By Kelly McCartney (@theKELword) for FolkAlley.com
Equal parts torch and twang, Caroline Spence’s ‘Somehow’ falls squarely into the Americana wonderland between folk and country. The songs here capture the heart ache and heart break so thoroughly associated with traditional country, but they do so in a deeply introspective manner more reminiscent of the folk world. It’s an unpretentious set, content to be just that — nothing more, but certainly nothing less.
The first half of the collection stays pretty close to home, stylistically, with Spence’s timeless timbre leading the way. Hers is a voice you feel you’ve always known, with a high lonesome wallop to rival Patty Griffin’s, though it’s tempered by an air of sweetness that takes just enough of the edge off. The opening stunner, “Trains Cry,” details the toll the road takes on relationships of all kinds. Travelers, like trains, keep moving ever-forward and the pain of always leaving is a heavy one to bear: “I know how to hit the road, know how to go it alone, down some dark highway.”
Another classic country theme rears its head in “Whiskey Watered Down,” a drinking song that manages to sidestep banality in favor of a self-assuredness that also stands its ground into the plaintive pleading of “One Man” and the feisty shrug-off that is “Don’t Call.” Even though Spence’s voice is almost too delicate to cut through and cut loose, she gets the job done on that last one by writing lines like, “I’m so sick of your tired excuses. Every empty word you say is so damn useless. You say you’ve got half a mind to leave here, half a heart to stay. If you put them together, you still can’t find your way.” Of course, it’s all fun and games until the bills are due as on “Hello Tomorrow,” the tale of growing up and looking back. Ah, to be young and in love…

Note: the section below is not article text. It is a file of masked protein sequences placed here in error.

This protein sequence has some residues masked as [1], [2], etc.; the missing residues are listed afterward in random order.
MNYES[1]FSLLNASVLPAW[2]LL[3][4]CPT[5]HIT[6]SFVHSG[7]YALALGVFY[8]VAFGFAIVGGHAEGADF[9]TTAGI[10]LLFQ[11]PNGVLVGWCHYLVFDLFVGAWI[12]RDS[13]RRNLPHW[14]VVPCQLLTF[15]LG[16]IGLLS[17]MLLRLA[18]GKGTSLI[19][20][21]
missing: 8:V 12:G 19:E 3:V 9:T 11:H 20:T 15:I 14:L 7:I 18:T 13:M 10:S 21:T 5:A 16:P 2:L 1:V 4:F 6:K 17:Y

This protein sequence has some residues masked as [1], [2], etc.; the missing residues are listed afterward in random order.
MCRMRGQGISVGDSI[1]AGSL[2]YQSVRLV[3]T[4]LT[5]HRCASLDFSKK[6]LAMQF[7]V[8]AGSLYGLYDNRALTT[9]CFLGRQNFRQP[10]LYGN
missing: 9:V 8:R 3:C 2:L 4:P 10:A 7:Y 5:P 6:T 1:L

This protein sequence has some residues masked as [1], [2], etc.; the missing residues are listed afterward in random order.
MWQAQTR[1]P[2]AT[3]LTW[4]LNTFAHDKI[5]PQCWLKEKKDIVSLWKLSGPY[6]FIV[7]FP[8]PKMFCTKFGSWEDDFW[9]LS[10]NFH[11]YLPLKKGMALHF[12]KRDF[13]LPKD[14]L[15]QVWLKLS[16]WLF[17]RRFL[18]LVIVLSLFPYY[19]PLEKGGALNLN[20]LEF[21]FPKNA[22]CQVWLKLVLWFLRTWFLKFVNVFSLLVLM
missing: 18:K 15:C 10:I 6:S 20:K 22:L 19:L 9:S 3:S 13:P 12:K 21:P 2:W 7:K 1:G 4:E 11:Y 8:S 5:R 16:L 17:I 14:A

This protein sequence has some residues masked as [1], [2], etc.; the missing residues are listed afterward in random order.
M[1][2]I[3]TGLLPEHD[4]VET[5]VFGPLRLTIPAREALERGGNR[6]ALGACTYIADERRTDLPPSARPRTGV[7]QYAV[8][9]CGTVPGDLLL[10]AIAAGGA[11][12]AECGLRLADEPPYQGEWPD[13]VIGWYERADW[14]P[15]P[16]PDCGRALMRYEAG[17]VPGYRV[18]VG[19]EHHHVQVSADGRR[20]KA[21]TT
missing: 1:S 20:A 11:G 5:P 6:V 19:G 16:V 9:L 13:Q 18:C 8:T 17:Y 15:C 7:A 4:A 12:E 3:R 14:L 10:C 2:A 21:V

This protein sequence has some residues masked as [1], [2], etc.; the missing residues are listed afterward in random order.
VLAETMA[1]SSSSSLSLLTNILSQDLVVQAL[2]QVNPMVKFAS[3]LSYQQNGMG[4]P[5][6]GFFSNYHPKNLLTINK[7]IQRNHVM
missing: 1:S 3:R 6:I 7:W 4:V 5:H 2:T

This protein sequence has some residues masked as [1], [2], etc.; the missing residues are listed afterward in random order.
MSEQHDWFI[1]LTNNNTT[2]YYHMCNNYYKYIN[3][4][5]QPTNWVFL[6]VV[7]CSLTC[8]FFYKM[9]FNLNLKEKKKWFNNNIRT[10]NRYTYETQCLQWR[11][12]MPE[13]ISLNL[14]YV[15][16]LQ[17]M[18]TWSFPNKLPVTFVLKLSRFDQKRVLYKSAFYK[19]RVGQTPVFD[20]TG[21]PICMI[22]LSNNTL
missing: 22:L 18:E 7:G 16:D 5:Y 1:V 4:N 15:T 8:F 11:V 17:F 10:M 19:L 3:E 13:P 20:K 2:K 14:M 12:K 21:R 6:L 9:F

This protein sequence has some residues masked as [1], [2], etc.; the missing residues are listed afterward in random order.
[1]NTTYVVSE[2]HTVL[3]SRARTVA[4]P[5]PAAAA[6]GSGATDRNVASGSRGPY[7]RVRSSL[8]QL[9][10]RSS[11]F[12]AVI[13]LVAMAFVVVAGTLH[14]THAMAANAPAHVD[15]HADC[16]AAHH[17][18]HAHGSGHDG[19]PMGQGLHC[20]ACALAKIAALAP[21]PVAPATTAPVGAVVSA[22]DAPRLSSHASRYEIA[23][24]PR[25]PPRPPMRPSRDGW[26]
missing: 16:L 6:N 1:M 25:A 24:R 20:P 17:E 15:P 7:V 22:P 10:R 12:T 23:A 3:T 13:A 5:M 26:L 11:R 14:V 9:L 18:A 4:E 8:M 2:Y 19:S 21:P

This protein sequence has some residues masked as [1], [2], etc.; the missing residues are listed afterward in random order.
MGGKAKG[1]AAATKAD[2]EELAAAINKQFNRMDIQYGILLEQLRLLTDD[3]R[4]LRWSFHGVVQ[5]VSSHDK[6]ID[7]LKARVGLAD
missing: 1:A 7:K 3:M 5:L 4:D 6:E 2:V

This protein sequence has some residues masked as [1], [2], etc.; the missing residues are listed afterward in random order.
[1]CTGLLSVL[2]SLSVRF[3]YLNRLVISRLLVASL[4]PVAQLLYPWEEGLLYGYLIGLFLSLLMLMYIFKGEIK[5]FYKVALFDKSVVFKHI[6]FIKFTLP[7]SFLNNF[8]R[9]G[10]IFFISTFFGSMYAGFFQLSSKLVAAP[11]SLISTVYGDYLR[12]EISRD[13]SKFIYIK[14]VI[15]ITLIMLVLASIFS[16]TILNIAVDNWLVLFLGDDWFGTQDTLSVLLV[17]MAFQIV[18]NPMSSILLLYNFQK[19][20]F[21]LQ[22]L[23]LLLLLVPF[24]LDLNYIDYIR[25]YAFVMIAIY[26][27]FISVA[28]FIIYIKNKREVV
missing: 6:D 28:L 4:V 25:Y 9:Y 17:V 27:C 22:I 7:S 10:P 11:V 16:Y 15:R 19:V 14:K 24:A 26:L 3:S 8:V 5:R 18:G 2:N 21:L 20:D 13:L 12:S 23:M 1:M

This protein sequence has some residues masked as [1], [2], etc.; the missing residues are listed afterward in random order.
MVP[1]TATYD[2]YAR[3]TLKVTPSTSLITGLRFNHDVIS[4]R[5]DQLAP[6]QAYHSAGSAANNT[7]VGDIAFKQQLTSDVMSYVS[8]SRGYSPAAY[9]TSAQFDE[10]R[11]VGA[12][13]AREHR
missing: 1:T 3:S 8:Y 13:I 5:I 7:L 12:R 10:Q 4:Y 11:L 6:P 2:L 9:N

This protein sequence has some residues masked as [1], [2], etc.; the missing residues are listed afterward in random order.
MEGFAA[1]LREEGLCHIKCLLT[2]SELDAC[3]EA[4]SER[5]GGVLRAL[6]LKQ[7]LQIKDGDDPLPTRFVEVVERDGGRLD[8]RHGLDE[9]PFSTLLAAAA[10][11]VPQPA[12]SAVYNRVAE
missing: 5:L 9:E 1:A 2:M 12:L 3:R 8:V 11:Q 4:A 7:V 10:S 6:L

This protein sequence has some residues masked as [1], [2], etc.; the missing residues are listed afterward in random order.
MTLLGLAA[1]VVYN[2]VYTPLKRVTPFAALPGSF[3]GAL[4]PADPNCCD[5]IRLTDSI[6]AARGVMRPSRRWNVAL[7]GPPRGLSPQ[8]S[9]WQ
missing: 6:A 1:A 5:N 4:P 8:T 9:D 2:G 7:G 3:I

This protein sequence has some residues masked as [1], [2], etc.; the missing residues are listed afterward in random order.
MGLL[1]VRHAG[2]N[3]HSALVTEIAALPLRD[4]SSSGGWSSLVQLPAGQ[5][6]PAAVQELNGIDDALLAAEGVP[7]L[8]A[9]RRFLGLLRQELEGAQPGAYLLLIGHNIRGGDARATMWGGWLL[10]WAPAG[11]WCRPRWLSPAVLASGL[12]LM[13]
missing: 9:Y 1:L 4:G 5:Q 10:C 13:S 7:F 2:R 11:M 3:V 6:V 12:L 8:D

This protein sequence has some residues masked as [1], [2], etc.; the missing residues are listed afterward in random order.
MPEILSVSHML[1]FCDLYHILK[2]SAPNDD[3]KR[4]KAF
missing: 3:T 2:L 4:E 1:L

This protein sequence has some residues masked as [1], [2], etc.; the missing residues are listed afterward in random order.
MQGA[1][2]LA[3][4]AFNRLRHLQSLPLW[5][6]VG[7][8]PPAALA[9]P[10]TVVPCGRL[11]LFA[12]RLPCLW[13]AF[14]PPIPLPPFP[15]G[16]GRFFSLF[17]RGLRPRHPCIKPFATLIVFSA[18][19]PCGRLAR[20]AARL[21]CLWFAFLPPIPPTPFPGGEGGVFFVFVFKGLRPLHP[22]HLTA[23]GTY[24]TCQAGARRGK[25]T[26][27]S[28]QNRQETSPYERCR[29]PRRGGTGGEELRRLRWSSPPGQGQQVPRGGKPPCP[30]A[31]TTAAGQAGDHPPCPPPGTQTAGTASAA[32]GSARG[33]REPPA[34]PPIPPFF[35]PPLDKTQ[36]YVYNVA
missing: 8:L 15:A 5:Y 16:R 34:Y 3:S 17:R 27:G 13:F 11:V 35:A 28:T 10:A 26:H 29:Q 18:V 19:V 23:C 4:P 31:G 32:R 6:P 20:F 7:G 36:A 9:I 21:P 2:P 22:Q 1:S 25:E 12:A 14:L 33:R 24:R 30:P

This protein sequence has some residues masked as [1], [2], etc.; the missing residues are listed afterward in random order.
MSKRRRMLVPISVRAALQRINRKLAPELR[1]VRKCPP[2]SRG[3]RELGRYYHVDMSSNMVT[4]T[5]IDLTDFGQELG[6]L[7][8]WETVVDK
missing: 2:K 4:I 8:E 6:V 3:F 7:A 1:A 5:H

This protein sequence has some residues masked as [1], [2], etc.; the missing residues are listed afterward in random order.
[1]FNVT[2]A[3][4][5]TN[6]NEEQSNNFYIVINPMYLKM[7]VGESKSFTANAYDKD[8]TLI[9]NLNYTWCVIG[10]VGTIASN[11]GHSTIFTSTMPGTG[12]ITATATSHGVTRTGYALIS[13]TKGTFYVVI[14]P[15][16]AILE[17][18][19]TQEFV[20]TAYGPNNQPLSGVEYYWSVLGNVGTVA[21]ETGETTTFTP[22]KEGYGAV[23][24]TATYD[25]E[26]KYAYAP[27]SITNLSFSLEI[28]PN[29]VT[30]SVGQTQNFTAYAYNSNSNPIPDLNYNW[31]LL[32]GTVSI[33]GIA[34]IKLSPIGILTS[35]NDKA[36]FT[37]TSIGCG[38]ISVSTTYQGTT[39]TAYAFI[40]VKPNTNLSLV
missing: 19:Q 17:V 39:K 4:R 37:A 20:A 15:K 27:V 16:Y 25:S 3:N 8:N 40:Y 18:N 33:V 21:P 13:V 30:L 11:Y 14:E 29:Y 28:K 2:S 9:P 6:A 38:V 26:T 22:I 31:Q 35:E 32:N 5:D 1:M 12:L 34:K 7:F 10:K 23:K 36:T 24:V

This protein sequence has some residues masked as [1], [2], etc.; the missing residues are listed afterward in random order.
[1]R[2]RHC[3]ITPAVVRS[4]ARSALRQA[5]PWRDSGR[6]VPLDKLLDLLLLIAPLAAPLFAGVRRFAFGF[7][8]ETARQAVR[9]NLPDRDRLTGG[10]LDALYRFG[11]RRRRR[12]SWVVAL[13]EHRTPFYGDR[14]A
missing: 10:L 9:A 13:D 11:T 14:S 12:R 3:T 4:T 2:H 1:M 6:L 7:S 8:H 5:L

Some of Nashville’s best (Andrew Combs, Erin Rae, Kris Donegan, et al) contributed to the project and Michael Rinne produced with a thoughtful touch that never overpowers Spence’s voice or her songs.